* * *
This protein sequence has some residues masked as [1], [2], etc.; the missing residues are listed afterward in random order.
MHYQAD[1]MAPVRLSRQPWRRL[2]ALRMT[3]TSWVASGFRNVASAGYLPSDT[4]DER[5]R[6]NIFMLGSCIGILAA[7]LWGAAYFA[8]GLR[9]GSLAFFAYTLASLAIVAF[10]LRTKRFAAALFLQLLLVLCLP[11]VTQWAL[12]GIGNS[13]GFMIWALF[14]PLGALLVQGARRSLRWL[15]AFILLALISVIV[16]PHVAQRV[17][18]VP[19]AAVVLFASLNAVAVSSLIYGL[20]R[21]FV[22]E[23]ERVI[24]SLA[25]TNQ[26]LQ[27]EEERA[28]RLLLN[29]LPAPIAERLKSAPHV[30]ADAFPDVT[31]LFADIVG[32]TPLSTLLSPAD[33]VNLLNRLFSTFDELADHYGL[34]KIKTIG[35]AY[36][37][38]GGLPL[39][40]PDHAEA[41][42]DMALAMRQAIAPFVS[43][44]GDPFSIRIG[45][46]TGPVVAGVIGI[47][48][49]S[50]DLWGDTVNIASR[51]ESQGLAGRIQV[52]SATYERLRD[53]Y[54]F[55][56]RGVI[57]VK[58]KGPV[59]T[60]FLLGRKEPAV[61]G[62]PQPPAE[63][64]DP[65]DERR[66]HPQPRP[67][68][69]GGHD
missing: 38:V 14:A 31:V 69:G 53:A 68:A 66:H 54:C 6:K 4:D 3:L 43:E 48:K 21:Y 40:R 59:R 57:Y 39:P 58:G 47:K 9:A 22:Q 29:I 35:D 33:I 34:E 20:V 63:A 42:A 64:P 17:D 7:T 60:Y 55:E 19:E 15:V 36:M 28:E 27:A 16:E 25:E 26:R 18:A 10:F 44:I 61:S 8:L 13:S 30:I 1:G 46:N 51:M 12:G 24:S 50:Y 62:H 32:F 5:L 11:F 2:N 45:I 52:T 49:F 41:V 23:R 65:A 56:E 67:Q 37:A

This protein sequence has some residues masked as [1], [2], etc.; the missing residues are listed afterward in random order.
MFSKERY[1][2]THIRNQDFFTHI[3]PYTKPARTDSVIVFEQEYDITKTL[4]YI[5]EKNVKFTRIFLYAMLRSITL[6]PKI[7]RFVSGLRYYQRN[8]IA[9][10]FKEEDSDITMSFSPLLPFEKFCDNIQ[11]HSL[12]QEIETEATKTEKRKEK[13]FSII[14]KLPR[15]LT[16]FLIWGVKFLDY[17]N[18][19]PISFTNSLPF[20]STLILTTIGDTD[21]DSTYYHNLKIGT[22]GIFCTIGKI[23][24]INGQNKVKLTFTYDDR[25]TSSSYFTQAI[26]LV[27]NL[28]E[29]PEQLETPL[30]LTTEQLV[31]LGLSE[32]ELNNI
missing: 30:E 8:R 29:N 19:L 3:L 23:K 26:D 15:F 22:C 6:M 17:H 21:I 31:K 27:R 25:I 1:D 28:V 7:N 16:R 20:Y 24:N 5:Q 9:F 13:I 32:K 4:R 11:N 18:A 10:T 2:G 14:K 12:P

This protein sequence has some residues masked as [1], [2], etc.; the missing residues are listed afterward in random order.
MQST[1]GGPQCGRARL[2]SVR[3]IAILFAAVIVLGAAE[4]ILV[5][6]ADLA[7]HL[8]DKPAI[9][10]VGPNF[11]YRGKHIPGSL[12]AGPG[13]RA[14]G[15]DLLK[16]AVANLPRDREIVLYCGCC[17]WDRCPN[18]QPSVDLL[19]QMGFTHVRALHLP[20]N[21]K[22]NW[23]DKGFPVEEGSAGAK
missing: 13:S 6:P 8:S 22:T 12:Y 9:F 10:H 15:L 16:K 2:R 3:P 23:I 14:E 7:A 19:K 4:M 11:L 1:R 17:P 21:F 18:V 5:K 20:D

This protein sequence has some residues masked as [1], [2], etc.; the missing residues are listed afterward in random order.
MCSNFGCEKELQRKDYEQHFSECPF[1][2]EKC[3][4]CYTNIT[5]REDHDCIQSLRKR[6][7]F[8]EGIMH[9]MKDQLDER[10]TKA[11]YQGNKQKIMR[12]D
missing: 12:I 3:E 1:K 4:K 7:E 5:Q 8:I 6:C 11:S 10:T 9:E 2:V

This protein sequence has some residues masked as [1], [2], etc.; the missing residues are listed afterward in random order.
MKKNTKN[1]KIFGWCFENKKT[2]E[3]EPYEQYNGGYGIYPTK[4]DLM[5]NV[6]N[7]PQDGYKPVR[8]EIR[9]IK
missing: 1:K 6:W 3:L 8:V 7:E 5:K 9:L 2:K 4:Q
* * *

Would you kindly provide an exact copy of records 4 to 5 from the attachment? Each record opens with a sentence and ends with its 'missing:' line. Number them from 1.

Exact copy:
This protein sequence has some residues masked as [1], [2], etc.; the missing residues are listed afterward in random order.
MCSNFGCEKELQRKDYEQHFSECPF[1][2]EKC[3][4]CYTNIT[5]REDHDCIQSLRKR[6][7]F[8]EGIMH[9]MKDQLDER[10]TKA[11]YQGNKQKIMR[12]D
missing: 12:I 3:E 1:K 4:K 7:E 5:Q 8:I 6:C 11:S 10:T 9:E 2:V

This protein sequence has some residues masked as [1], [2], etc.; the missing residues are listed afterward in random order.
MKKNTKN[1]KIFGWCFENKKT[2]E[3]EPYEQYNGGYGIYPTK[4]DLM[5]NV[6]N[7]PQDGYKPVR[8]EIR[9]IK
missing: 1:K 6:W 3:L 8:V 7:E 5:K 9:L 2:K 4:Q